Using an onsite weather station to manage plant micro-climate
By David Hunt, GIA Smart Farming Project Officer
A close up of the portable electronic weather station. (Image: Liam Southam-Rogers, AHR)
We all know that growing healthy marketable plants need three main resources, sunlight, food (nutrients) and water. How the plants use these resources is dependent on the growing environment and the physiological stresses the plant experiences.
Managing and maintaining an optimum growing environment can be difficult if you do not have a closed climate-controlled greenhouse. Plants grown in semi-closed structures or open outdoor areas are more affected by the seasonal variation of the local weather, and extreme weather events can leave plants stressed and more prone to pest and disease damage. Being able to monitor the local weather conditions and adjust production processes is one way of reducing the impact weather variation have on the plants.
For years nursery managers have relied upon weather data and forecasts provided by the Bureau of Meteorology (BoM) to determine the daily irrigation schedule, frost prevention, fertiliser applications, or spray schedules, which is a valid and proven management method. These weather forecasts have been developed from years of data collection and modern modelling programs to provide primary producers with an accurate representation of the weather conditions. The limitation is that BoM weather data is drawn from weather stations across a wide geographical range, which are often considerable distances from production nursery locations. This data is averaged or extrapolated to provide a general weather forecast, but in some geographical locations, or under protective structures, the forecasts do not represent the actual climate conditions or evapotranspiration (ET) rates influencing plant growth. This can lead to decisions being made that might not suit a specific situation.
A wireless portable weather station installed within a shade house used to monitor the growing environment. (Image: Liam Southam-Rogers, AHR)
Anyone who has installed hail netting or a shade house over a growing area will know how this immediately changes the micro-climate compared to the full sun areas. One way to ensure production decisions are based on the actual growing environment influencing the plants is to incorporate a simple weather station onsite or even within a shade house. Some might question the reasoning of installing a weather station inside a protective structure or under shade cloth, but this will provide a real-time representation of the actual growing environment or micro-climate affecting plant growth and production decisions.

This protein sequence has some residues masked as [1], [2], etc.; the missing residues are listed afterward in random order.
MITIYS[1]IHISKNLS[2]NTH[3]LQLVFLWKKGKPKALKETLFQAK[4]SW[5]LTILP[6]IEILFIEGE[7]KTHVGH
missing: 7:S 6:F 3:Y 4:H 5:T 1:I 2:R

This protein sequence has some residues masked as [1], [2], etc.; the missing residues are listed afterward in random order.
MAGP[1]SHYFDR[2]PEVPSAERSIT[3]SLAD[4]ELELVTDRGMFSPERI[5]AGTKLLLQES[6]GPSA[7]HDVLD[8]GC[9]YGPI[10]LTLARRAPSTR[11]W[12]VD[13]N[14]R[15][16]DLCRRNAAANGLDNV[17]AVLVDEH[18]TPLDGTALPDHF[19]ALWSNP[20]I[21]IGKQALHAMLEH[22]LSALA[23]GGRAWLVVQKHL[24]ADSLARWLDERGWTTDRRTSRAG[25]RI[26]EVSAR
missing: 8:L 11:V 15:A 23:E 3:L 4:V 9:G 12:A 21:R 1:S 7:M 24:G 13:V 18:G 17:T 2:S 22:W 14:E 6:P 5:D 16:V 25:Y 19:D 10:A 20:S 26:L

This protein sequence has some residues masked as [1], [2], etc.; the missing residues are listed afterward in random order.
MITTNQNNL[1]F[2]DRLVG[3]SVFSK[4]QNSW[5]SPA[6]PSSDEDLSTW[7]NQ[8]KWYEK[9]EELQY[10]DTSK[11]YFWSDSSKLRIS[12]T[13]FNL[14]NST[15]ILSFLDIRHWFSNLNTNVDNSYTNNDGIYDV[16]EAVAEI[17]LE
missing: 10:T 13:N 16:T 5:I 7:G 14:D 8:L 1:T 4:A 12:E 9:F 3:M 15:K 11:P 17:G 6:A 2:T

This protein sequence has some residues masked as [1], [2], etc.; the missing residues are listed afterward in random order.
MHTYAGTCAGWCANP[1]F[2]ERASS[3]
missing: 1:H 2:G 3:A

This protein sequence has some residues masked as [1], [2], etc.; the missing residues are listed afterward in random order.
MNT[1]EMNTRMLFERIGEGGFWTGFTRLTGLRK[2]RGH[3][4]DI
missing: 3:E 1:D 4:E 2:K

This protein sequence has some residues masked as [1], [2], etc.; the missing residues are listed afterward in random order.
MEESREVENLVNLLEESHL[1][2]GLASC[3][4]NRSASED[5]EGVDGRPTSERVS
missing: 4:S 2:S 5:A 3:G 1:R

Most weather stations can provide the basic parameters such as temperature, relative humidity, barometric pressure, dew point, wind speed and direction, solar radiation, and precipitation. There are many types of weather stations on the market and it does not need to be the most expensive for a business to benefit. However, a good weather station will calculate the ET in mm/hr following the UN FAO56 method, which is the recognised international standard used for calculating ET and adjusting an irrigation schedule. This is one of the most accurate ways to match your irrigation regime to actual real time water loss from containers, especially in multi-species growing areas.
Research and field trials have shown that if an irrigation system has been installed to best management practice, adjusting the irrigation schedule to the daily ET can improve water use efficiency by 20% to 40%1,. This will also help to reduce pump energy use, reduce nutrient leaching, improve root growth and plant health. Determining the ET from local weather conditions will provide a more accurate adjustment value that matches the micro-climate of the plants.
Another benefit of on-site weather stations relates to the recording of prevailing weather conditions during the application of pesticides. The nursery industry takes the responsibility of applying pesticides seriously and has set guidelines to maximise pesticide use efficiency whilst limiting any negative impact on the environment. Using the data provided by a weather station, nursery managers can combine forecasts, local readings and historical records to demonstrate compliance with best practice guidelines and their commitment to environmental sustainability.
As part of the Smart Farming Partnerships project funded under the National Landcare program, Greenlife Industry Australia (GIA) and Hort Innovation have installed a state-of-the-art weather station under shade cloth at Golden Grove, the Smart Farming projects’ production nursery. This provides a constant live feed of weather data to the operations control tower in the office. At a glance, the business owner knows exactly what conditions the plants are experiencing and can adjust irrigation rates and frequency, or direct staff to different tasks based on this constant feedback. An added benefit of this real-time weather data will be the automatic recording of the weather conditions into the spray diary for pesticide application, which will then be uploaded to the audit management system (AMS) to satisfy NIASA and EcoHort accreditation requirements.
A snapshot of weather conditions from the control tower at the Smart Farming project's production nursery. (screen shot composite by David Hunt)